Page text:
Breastfeeding is not cause of sagging breast – Dr Asare

Dr Asare(left) interacting with some nursing  mothers with their babies   at the Ridge Hospital Photo Daniel Amoo

Dr Asare(left) interacting with some nursing mothers with their babies at the Ridge Hospital Photo Daniel Amoo

The Ghana Health Service has expressed concern about the stagnant rates of early and continued breastfeeding among nursing mothers stating that breastfeeding does not cause a woman’s breast to sag as perceived.

The service says it has observed that most women deprive their babies of the benefit of breastfeeding due to the fear of having a droopy breast after feeding their babies for a while.

“The notion that a woman’s breast sags due to breastfeeding is only a myth, but there are changes in a woman’s breast during pregnancy and breast sagging or staying full can be as a result of genetics or weight gain,” it said.

Dr. Anthony Nsiah Asare, Director General of the Ghana Health Service (GHS) who was addressing the media on the World Breastfeeding Week in Accra yesterday said the last Ghana Demographic and Health Survey (GDHS) showed that both exclusive and continued breastfeeding rates have stagnated in the recent past.

“The GDHS showed that only about 52 per cent of Ghanaian children are exclusively breastfed with wide disparities, an indication that close to half of all children are somehow deprived of breast feeding, which is a life saving intervention,” he said.

He said reasons why the proportions of children who are optimally breastfed are low include inadequate information on the benefits of breastfeeding and the perception that the breastmilk alone may not be sufficient for the child.

He said the aggressive actions by the business sector, especially the infant and breastmilk substitute companies has also contributed to the low breastfeeding rates as it undermines a woman’s confidence in breastfeeding.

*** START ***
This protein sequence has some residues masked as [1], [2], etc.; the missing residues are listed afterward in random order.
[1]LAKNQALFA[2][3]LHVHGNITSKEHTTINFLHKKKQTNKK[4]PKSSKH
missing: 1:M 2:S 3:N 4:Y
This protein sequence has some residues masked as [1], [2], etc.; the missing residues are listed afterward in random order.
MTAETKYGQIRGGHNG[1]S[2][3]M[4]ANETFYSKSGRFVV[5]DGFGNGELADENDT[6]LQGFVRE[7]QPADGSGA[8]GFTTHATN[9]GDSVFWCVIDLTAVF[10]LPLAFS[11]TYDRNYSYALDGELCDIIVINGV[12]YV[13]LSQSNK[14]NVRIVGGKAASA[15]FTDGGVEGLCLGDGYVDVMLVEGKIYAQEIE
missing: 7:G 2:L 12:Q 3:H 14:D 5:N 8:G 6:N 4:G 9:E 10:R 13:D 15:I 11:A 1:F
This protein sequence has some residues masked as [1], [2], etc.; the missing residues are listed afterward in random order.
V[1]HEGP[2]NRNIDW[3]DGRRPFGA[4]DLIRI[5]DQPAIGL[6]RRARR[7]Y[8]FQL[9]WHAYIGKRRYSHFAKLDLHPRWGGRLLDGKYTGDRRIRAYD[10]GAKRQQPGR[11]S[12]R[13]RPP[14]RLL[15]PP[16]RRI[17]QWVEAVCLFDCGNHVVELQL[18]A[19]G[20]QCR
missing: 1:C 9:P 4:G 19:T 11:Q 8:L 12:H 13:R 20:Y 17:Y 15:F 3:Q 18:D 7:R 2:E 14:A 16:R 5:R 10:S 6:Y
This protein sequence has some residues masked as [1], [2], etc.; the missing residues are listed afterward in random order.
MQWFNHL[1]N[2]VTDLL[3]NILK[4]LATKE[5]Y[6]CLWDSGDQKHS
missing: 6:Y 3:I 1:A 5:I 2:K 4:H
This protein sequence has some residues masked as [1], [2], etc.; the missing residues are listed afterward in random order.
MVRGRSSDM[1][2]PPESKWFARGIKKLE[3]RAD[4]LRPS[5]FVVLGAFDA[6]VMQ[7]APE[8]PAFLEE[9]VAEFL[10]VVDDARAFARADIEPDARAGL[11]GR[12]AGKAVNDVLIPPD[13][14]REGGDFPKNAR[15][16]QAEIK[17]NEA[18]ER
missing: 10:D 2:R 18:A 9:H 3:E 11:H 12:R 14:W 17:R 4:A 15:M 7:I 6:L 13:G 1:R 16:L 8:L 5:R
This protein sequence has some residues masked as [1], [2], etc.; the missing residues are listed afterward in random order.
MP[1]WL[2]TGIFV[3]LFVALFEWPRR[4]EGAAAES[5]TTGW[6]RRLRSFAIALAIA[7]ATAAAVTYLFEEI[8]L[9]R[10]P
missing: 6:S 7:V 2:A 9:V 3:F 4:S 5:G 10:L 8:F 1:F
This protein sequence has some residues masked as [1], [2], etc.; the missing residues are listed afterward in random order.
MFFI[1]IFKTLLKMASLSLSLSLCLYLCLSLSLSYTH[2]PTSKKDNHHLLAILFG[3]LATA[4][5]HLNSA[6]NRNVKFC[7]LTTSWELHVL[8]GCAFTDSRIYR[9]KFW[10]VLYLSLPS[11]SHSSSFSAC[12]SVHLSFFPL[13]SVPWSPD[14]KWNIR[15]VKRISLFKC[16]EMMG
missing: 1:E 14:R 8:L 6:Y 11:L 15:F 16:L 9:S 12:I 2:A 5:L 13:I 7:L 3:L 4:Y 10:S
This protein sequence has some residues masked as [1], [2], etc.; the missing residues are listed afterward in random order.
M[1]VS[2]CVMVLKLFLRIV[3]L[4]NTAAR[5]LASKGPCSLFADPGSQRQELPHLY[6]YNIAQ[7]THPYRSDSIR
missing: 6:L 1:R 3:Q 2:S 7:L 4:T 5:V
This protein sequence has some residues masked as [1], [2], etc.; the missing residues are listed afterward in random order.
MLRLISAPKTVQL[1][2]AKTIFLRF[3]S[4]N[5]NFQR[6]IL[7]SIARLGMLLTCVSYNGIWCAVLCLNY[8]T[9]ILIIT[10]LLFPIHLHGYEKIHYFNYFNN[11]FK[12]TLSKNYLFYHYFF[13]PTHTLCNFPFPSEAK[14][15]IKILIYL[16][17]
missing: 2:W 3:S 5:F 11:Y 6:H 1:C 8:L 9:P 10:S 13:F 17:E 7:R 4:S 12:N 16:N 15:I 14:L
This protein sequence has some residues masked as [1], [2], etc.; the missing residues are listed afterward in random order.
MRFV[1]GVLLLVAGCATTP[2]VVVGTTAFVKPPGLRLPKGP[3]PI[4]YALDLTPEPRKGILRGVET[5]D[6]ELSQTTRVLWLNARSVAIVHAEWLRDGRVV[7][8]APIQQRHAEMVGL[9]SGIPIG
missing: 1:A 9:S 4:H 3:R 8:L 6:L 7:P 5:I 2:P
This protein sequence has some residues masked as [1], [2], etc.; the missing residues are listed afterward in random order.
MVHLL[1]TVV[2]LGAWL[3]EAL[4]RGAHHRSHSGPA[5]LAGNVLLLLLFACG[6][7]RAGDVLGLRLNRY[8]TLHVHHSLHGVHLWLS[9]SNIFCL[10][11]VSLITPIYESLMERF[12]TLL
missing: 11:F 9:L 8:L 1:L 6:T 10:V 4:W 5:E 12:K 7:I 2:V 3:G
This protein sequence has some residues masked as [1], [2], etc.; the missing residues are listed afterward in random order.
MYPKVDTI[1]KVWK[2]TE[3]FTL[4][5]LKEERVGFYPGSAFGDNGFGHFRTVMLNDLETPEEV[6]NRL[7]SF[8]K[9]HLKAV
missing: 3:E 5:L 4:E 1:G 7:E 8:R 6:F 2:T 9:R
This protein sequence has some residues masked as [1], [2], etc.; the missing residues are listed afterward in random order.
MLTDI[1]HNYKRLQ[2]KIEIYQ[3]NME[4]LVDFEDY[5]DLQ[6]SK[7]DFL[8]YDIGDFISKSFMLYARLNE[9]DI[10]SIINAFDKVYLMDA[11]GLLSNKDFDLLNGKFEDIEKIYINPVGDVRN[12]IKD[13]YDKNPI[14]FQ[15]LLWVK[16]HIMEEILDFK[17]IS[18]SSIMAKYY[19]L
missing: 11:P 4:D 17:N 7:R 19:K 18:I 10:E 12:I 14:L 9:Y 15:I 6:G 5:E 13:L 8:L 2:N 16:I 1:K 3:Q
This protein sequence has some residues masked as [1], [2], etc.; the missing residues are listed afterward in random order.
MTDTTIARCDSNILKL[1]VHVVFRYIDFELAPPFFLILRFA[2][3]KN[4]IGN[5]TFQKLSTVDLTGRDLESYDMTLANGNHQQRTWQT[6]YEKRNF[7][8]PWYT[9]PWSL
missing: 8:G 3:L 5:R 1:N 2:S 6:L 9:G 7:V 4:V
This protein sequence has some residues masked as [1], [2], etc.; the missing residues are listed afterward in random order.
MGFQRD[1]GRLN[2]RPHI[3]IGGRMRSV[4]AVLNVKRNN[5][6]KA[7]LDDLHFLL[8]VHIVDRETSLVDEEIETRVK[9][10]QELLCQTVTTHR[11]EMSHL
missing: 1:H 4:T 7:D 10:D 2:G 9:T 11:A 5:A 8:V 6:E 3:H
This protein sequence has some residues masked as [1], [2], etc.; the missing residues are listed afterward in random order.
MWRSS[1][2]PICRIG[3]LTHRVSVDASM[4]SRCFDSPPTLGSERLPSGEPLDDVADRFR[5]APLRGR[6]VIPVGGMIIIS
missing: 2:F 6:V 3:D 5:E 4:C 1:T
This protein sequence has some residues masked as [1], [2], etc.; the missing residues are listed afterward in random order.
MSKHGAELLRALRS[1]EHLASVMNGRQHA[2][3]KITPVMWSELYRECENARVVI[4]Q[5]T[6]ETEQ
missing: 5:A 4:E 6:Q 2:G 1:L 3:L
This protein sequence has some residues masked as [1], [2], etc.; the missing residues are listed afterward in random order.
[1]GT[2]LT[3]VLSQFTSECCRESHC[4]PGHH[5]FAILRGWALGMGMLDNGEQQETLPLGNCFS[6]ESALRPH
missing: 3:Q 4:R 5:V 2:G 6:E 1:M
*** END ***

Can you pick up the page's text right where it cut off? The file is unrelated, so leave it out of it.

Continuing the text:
Dr. Asare stated that improving the practice of exclusive breastfeeding in Ghana requires a multifaceted approach and concerted efforts for all stakeholders to address the deterring factors limiting breastfeeding.

He called on the media, government agencies and health partners to work together to create an environment that allows women to breastfeed exclusively to ensure that their children survive and thrive.

The Director General said the GHS will embark on a series of  advocacy initiatives to create awareness about the fact that breastfeeding is not just a woman’s issue or the sole responsibility  of women, but a shared responsibility of society as a whole.

Dr Owen Kaluwa, the World Health Organisation (WHO) Country representative to Ghana,  said the theme for this year’s world breastfeeding week celebration, ‘Breastfeeding; foundation of life’ recognises breastfeeding as a universal solution that gives every newborn a fair start in life.

“Breastfeeding is more profound in areas where there is no access to clean water, not openly but the mother herself benefits from breastfeeding which has also shown to reduce breast cancer, ovarian cancer and type two diabetes in mothers,” he said.

He encouraged the government to increase funding to strengthen, promote and support breastfeeding practices in Ghana.

Mrs. Anne-Claire Dufay, the United Nations Children’s Fund (UNICEF), for her part reiterated that breastfeeding was natural and the most cost-effective way to build a foundation for healthy children, stronger families and sustain growth in the country.

She urged families and grandmothers to desist from giving water or glucose solutions to babies below six months, as breastmilk contains enough water and nutrients to take care of a baby.

Breastfeeding is a universal solution that prevents malnutrition, ensures food security and gives everyone a fair start in life.

By Linda Naa Deide Aryeetey

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